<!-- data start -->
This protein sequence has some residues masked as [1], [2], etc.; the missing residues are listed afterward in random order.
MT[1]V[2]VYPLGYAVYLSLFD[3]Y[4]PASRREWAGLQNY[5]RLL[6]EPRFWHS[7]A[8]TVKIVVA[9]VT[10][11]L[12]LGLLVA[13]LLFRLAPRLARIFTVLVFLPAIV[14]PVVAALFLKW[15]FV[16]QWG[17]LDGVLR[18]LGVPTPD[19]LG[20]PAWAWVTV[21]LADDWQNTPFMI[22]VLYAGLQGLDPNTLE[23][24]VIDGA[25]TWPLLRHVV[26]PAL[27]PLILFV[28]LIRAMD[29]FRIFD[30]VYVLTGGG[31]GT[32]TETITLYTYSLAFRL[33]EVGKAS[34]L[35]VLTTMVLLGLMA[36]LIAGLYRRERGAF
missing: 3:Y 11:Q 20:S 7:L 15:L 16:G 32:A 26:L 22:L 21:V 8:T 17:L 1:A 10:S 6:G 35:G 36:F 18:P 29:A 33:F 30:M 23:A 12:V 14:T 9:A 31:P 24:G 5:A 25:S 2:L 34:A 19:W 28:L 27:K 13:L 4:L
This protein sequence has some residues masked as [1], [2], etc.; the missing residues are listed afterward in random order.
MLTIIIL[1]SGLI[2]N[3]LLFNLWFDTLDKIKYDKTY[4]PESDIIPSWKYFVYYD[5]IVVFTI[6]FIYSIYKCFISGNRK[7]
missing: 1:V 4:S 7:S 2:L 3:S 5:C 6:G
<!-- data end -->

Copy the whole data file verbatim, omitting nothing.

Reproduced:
This protein sequence has some residues masked as [1], [2], etc.; the missing residues are listed afterward in random order.
MT[1]V[2]VYPLGYAVYLSLFD[3]Y[4]PASRREWAGLQNY[5]RLL[6]EPRFWHS[7]A[8]TVKIVVA[9]VT[10][11]L[12]LGLLVA[13]LLFRLAPRLARIFTVLVFLPAIV[14]PVVAALFLKW[15]FV[16]QWG[17]LDGVLR[18]LGVPTPD[19]LG[20]PAWAWVTV[21]LADDWQNTPFMI[22]VLYAGLQGLDPNTLE[23][24]VIDGA[25]TWPLLRHVV[26]PAL[27]PLILFV[28]LIRAMD[29]FRIFD[30]VYVLTGGG[31]GT[32]TETITLYTYSLAFRL[33]EVGKAS[34]L[35]VLTTMVLLGLMA[36]LIAGLYRRERGAF
missing: 3:Y 11:Q 20:S 7:L 15:L 16:G 32:A 26:L 22:L 21:V 8:T 17:L 1:A 10:S 6:G 35:G 36:F 18:P 29:A 33:F 30:M 23:A 12:V 14:T 9:A 31:P 24:G 5:A 25:S 2:L 34:A 19:W 28:L 27:K 13:L 4:L
This protein sequence has some residues masked as [1], [2], etc.; the missing residues are listed afterward in random order.
MLTIIIL[1]SGLI[2]N[3]LLFNLWFDTLDKIKYDKTY[4]PESDIIPSWKYFVYYD[5]IVVFTI[6]FIYSIYKCFISGNRK[7]
missing: 1:V 4:S 7:S 2:L 3:S 5:C 6:G